ASTRONOMERS have recorded a previously unknown galactic phenomenon – the first distant star with a comet-like tail powerful enough to form planets.
The trail of carbon, oxygen and other cosmic matter behind the giant red star Mira, named after the Latin word for wonderful, is 13 light years long – about 20,000 times the distance from Pluto to the Sun.
NASA’s Galaxy Evolution Explorer photographed the extraordinary spectacle, providing researchers with further clues to the origins of our own galaxy, the Milky Way.
Christopher Martin, of the California Institute of Technology, said: "I was shocked when I first saw this completely unexpected, humungous tail trailing behind a well-known star. Mira’s tail echoed, on vast, interstellar scales, a speedboat’s wake."
The discovery, he said, gave astronomers a unique opportunity to study how stars similar to the Sun die and eventually seed new solar systems.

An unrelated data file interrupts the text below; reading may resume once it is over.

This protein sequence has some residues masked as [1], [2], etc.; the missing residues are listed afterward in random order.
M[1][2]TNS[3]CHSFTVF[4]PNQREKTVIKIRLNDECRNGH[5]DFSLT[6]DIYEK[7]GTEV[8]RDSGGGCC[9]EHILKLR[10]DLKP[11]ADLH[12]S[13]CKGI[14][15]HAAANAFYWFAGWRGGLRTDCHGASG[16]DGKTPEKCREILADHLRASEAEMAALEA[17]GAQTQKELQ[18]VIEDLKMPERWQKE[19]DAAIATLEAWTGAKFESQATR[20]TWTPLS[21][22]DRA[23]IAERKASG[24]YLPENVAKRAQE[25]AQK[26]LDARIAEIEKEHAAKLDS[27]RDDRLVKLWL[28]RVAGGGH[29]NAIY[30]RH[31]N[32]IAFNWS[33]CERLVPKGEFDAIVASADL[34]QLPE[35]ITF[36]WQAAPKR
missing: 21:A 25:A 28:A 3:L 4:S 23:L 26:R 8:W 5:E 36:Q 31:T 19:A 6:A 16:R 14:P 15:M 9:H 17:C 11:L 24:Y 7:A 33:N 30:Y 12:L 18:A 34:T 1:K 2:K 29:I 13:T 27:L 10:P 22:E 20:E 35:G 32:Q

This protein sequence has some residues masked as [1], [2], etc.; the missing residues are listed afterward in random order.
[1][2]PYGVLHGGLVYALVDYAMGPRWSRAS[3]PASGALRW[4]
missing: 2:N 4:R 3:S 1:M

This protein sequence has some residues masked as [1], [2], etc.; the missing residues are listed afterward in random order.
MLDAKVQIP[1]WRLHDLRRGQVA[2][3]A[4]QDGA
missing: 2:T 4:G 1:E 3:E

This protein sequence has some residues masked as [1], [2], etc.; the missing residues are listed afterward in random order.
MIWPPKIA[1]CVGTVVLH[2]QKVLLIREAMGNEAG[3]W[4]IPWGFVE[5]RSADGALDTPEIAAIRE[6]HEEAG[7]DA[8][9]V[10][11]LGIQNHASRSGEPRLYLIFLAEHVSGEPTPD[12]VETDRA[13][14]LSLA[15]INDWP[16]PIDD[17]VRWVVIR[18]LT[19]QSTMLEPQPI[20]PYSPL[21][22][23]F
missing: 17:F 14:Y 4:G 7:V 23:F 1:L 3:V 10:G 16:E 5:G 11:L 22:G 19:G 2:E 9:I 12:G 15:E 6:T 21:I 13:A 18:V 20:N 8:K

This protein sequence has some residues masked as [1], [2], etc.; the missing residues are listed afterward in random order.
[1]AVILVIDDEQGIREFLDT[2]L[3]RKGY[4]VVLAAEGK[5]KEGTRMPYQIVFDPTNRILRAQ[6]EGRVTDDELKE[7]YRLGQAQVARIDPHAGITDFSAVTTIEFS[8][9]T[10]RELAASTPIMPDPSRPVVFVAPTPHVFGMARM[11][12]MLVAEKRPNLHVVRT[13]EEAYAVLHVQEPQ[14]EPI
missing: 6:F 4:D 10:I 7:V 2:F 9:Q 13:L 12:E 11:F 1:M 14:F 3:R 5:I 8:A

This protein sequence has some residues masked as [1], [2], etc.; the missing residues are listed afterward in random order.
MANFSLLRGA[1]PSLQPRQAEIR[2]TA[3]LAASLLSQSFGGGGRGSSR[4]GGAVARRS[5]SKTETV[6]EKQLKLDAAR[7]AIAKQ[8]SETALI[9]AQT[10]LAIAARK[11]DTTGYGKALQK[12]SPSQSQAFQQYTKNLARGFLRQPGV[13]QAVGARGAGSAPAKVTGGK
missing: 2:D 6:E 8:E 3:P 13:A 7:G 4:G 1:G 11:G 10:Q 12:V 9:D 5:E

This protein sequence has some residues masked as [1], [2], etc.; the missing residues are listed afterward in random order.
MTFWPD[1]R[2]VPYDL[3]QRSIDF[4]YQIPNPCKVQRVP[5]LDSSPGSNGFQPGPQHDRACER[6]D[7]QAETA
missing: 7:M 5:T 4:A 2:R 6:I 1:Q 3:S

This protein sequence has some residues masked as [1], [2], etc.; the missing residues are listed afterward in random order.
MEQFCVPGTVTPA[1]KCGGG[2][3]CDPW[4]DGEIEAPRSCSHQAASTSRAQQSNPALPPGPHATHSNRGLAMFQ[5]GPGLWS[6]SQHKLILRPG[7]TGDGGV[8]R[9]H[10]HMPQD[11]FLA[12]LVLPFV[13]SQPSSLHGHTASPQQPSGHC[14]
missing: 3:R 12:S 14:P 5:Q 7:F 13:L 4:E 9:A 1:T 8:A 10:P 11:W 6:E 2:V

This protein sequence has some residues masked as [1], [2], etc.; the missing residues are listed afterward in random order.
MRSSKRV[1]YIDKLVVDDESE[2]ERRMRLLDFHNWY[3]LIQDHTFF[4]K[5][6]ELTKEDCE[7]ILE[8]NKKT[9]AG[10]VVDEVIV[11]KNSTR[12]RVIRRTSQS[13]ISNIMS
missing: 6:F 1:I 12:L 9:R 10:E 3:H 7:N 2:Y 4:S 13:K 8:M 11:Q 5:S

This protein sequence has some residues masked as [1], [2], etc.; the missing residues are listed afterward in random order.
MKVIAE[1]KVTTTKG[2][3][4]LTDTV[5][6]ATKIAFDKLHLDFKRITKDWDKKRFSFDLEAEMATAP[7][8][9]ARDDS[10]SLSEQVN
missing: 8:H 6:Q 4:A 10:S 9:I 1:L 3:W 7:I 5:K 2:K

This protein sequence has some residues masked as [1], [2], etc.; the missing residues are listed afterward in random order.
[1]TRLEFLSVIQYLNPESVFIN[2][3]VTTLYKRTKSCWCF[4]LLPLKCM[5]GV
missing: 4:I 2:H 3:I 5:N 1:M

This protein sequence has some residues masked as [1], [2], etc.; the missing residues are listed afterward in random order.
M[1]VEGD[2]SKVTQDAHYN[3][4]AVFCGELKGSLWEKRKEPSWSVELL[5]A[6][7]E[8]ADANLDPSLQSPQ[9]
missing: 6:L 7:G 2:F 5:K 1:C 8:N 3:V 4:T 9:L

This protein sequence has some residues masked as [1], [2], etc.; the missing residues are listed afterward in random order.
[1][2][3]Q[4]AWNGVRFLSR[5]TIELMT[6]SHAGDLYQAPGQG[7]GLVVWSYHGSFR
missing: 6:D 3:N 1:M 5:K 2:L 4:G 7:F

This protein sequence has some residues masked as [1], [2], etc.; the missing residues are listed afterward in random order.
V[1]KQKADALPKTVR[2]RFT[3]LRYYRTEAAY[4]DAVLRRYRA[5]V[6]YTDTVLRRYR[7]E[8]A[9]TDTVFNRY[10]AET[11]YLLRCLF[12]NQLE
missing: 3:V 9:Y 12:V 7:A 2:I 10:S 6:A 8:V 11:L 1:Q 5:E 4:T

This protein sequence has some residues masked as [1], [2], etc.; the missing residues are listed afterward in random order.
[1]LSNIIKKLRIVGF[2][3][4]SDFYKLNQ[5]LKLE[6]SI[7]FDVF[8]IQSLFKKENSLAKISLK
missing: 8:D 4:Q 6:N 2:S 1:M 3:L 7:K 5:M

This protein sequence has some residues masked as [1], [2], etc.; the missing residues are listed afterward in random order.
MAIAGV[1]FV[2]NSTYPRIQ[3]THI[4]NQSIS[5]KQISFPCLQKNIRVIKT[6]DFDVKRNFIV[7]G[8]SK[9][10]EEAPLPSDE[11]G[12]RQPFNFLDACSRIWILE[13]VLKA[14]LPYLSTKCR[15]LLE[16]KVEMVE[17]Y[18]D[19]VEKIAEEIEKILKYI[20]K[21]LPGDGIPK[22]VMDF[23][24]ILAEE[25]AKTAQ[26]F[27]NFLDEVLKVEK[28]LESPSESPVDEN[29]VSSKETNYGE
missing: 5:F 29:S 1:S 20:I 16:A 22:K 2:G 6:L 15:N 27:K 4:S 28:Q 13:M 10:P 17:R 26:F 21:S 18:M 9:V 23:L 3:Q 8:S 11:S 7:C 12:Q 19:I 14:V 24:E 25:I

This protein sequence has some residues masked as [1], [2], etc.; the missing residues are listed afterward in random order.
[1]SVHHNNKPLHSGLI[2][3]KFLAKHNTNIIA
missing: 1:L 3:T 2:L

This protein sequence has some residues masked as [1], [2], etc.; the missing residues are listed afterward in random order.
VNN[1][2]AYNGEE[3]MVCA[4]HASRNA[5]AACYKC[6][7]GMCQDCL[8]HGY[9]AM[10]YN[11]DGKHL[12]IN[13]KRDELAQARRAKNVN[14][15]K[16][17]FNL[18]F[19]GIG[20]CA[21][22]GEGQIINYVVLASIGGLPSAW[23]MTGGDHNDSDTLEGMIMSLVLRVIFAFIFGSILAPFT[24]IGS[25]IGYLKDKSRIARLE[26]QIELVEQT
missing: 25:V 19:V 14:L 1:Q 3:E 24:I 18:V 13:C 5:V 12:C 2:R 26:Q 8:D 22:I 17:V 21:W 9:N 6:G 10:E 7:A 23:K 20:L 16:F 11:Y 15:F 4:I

As Mira, which is more than 400 million miles in diameter, speeds along at 291,000mph, it sheds a massive amount of life-giving matter that can form newer stars and planets.
The tail, captured by the Galaxy Explorer’s powerful wide-range lens, was formed over a period of 30,000 years.
The egg-shaped Mira has been a favourite subject of scientific study since its discovery by the 16th-century astronomer David Fabricius.
via: Scotsman.com News